You might want to read part one first.
If you’ve played a role playing game before, then the following picture will look familiar. Skip forward a couple of paragraphs if you have no idea what I’m talking about…
What it means is your game character has high strength and vitality, but low reflexes and intelligence (you know the type right?) You can train the character to even greater strength to deal more damage.
The question is, how much more? How much more do you get if the strength is maxed out?
Now suppose you train a complementary skill, say the character’s reflexes. With faster reaction times, the character will be harder to catch and be able to strike more times. Hitting the opponent for tons of damage means nothing if the character gets pounded too. Being quicker on the feet makes the character much more dangerous.
I agree that the world needs exceptional people. If you’ve found what you’re great at, and you’re doing it now, congratulations! If not, but you’re pretty good at lots of stuff, then the 2nd best theory states that you are exceptional too! Because you are exceptional at balancing many things, and the world needs people like you too.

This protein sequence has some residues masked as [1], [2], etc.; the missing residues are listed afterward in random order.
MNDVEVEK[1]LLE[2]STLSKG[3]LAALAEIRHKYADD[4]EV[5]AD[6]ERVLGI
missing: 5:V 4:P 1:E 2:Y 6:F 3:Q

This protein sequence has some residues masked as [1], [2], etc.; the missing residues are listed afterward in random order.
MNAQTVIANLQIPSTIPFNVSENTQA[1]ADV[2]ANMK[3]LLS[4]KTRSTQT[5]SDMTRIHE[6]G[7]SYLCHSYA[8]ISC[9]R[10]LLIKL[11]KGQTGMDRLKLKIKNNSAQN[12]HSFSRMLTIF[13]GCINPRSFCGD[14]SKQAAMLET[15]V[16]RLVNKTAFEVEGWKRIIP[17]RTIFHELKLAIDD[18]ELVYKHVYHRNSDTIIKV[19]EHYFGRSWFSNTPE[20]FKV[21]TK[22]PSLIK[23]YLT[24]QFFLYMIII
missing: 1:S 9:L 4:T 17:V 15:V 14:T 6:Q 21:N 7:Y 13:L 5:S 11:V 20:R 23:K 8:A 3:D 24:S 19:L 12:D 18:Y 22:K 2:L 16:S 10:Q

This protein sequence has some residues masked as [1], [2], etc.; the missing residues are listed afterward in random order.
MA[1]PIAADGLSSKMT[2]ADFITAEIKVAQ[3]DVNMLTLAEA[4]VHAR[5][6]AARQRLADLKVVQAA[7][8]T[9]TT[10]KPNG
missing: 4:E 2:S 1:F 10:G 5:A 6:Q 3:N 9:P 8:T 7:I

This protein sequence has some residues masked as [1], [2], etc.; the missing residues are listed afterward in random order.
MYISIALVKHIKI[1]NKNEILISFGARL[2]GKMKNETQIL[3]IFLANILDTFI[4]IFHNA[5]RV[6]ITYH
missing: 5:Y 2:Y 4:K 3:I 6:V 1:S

This works particularly in a team. For example, I am great at computer programming. I can write programs that are easy to understand (by the users and my fellow colleagues). But I suck at understanding the business logic driving these programs. There’s too many of them, with tons of documentation. My team leader on the other hand, can tell you how and why this system works with that system, but will have difficulty writing out program code. Together with my colleagues’ complimentary skills, the team can handle any software project.
Or look at any team sports. You may find star players, but you still need other players with different or balanced skills to complement them. This is what makes teams strong; people complement each other with their varied talents.
Carrying out this balancing act to the extreme will make you miserable though. Do your 2nd best for all your complementary skills. Focusing on improving your weak spot is useless, unless that weak spot is critical. Marcus Buckingham, who wrote “First, break all the rules”, says we should focus on our strengths. I’d like to add that we consider our skills that complement our strengths too, which usually make our strengths, uh, stronger.